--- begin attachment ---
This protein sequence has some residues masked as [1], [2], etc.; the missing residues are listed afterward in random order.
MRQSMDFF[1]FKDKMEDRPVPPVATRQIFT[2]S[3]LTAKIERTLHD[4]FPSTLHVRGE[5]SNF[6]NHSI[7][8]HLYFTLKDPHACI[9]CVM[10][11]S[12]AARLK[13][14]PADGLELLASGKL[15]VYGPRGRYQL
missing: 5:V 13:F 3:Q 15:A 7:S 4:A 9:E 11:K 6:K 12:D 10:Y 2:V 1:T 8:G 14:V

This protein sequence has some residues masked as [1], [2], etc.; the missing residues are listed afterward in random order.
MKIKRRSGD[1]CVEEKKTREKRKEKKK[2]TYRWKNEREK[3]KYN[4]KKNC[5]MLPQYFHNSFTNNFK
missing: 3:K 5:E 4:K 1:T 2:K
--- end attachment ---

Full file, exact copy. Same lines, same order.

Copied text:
This protein sequence has some residues masked as [1], [2], etc.; the missing residues are listed afterward in random order.
MRQSMDFF[1]FKDKMEDRPVPPVATRQIFT[2]S[3]LTAKIERTLHD[4]FPSTLHVRGE[5]SNF[6]NHSI[7][8]HLYFTLKDPHACI[9]CVM[10][11]S[12]AARLK[13][14]PADGLELLASGKL[15]VYGPRGRYQL
missing: 5:V 13:F 3:Q 15:A 7:S 4:A 9:E 11:K 6:K 12:D 10:Y 2:V 1:T 8:G 14:V

This protein sequence has some residues masked as [1], [2], etc.; the missing residues are listed afterward in random order.
MKIKRRSGD[1]CVEEKKTREKRKEKKK[2]TYRWKNEREK[3]KYN[4]KKNC[5]MLPQYFHNSFTNNFK
missing: 3:K 5:E 4:K 1:T 2:K